Climate change, trans rights, dismantling White supremacy: Leading leftists deliver graduation speeches

Vice President Harris' woke jokes fell flat at the United States Naval Academy ceremony.

Among other topics, speakers such Ayanna Pressley, and John Legend spoke about climate change, racial equity, and LGBTQ rights.

Left-leaning public figures delivered keynote graduation speeches to members of the class of 2021 at America’s top universities.

As Campus Reform reported in May, liberals drastically outnumbered conservatives in the opportunity to deliver graduation speeches. Of the 69 commencement events that Campus Reform evaluated, 48 were centered upon left-leaning speakers.

[RELATED: EXCLUSIVE REPORT: Graduation 2021: A look at the political makeup of upcoming commencement speakers]

Vice President Kamala Harris, for instance, delivered the commencement speech for the United States Naval Academy. Beyond other topics, she mentioned global warming as a key challenge for the military to tackle.

“And then of course there is climate change, which is a very real threat to our national security,” said Harris. “And I look at you and I know you are among the experts who will navigate and mitigate this threat. You are ocean engineers who will help navigate ships through thinning ice. You are mechanical engineers who will help reinforce sinking bases. You are electrical engineers who will soon help convert solar and wind energy into power, convert solar and wind energy into combat power.”

At least one of the Vice President’s jokes — presumably meant to make a point about gender equality in the military — appeared to fall flat: “And just ask any Marine today, would she rather carry 20 pounds of batteries or a rolled up solar panel? And I am positive she will tell you a solar panel. And so would he.”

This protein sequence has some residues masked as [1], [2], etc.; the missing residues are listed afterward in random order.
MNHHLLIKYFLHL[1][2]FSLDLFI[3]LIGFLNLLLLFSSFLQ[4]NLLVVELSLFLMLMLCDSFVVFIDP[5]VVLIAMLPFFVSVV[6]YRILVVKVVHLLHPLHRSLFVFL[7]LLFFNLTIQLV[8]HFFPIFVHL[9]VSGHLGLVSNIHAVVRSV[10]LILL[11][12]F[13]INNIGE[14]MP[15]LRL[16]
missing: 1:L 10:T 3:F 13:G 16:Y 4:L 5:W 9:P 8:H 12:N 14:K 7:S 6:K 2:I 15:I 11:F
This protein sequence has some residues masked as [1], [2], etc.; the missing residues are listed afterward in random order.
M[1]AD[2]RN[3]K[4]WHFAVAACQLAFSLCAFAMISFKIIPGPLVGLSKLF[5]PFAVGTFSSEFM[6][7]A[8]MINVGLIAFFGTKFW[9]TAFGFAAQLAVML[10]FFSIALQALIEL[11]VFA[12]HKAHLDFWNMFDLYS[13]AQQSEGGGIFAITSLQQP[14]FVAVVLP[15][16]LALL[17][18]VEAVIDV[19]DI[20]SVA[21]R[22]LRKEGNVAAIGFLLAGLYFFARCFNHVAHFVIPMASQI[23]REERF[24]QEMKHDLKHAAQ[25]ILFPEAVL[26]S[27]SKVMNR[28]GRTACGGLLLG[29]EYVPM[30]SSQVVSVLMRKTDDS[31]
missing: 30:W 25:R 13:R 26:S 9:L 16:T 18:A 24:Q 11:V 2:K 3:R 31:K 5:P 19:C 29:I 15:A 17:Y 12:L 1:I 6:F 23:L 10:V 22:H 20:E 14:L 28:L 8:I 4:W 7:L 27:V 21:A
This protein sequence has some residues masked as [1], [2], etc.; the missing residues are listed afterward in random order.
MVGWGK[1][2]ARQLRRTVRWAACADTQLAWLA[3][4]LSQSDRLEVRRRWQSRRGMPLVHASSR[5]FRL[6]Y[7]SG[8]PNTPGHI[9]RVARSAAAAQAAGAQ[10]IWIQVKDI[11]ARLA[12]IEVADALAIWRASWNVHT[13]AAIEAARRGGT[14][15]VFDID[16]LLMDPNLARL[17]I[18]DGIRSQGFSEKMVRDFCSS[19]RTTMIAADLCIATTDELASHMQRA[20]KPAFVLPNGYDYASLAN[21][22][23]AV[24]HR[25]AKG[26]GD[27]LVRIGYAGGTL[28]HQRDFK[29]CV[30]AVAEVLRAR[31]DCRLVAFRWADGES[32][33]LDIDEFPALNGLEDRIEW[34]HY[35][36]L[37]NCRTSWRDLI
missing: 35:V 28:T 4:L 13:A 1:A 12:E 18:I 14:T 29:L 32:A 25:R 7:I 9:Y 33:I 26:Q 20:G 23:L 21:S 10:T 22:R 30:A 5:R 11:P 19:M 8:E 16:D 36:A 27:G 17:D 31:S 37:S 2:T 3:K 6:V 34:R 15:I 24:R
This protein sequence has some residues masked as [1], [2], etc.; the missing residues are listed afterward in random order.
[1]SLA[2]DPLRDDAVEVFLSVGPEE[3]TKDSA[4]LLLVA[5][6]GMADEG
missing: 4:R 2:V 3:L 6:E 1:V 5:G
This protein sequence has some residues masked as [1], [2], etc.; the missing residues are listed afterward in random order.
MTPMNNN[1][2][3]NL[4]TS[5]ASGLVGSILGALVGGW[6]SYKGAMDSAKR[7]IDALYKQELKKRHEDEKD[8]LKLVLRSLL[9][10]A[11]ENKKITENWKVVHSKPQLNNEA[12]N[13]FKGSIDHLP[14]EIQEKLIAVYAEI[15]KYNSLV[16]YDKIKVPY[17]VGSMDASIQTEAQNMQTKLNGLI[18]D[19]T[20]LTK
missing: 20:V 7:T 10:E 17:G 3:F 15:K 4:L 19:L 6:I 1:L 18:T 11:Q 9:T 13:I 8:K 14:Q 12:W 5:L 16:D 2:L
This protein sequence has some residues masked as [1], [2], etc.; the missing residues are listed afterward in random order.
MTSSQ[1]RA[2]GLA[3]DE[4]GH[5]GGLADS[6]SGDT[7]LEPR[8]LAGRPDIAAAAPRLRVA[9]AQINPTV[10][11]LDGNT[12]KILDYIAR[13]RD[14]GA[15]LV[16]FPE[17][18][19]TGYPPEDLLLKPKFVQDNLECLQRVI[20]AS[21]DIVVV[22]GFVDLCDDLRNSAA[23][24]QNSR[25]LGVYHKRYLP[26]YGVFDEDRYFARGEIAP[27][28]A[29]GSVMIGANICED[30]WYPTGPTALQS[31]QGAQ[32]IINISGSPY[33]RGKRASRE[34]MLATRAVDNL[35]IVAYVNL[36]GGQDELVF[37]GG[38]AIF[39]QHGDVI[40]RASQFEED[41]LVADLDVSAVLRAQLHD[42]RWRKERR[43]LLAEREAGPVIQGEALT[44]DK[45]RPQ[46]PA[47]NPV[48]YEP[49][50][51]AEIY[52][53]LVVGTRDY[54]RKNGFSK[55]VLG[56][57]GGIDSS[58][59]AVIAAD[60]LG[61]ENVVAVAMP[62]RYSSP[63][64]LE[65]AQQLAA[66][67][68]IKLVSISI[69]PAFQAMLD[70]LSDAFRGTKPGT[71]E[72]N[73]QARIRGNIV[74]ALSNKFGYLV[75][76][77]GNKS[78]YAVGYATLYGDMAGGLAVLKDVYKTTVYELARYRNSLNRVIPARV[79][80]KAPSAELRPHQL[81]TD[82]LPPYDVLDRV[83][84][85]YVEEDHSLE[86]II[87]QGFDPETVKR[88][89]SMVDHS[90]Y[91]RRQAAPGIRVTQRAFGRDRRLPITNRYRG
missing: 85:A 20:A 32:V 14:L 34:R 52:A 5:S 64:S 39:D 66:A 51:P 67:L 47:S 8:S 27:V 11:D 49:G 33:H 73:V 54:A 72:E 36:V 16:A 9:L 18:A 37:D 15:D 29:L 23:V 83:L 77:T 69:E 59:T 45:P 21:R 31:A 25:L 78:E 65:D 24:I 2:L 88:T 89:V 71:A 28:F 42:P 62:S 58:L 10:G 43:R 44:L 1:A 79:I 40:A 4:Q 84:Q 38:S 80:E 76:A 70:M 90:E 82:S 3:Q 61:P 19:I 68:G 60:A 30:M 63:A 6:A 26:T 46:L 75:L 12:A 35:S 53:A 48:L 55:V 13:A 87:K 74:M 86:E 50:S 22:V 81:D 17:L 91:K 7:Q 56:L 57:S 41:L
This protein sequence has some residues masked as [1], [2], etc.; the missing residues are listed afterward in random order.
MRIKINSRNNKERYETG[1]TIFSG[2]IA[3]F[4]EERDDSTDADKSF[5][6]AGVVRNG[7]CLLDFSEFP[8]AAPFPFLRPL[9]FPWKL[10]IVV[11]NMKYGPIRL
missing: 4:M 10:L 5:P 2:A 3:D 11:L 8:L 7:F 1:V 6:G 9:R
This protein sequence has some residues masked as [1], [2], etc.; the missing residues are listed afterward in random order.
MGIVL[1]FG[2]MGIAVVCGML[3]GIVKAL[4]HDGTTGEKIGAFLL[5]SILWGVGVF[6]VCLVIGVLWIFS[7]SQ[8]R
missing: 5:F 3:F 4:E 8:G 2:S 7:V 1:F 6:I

[RELATED: Bill Maher criticizes campus liberals, American university system in scathing monologue]

At another ceremony, Rep. Ayanna Pressley (D-Mass.) emphasized racial equity in her address to Boston University graduates.

Rep. Pressley explained that from the day of her birth, her mother “wanted her baby girl to know that she was being born into a struggle.” She learned to fight for “justice” and “collective liberation” from a young age.

Later in her speech, Rep. Pressley declared that “over the past year, in addition to the trauma caused by the pandemic, our country has been rocked by… gut-wrenching moments that have shown the depth of racism, white supremacy, and profound injustices in our communities.”

“But racial, social, and economic injustice are not present only in momentary spasms of violence and hatred,” continued the legislator. “They are codified, they are systemic. And dismantling those systems — building a more just and equitable world — requires collective determination, collective action.”

Pressley exhorted graduates to follow in the footsteps of Boston University professor Ibram X. Kendi in their commitments to be “anti-racist.”

[RELATED: Warren and Pressley make charges of ‘policy violence,’ ‘public health impact of racism’ at Kendi’s CRT forum]

Singer John Legend — who spoke at Duke University’s commencement — also discussed social justice.

“America’s story has always been marred by efforts to exclude, to dominate, to subjugate… to keep certain groups of people with no voice, no power, and no opportunity,” he told students. “Workers. Women. Indigenous people. Black people. Immigrants. The LGBTQ community… All because of a fear that if those people did better, people at the top would lose out.”

Citing “efforts to deny people their right to vote” and “the shameful attacks on trans rights,” Legend explained that the United States is “ still fighting against the old zero-sum thinking that’s been holding us back since the beginning.”

Follow the author of this article on Twitter: @BenZeisloft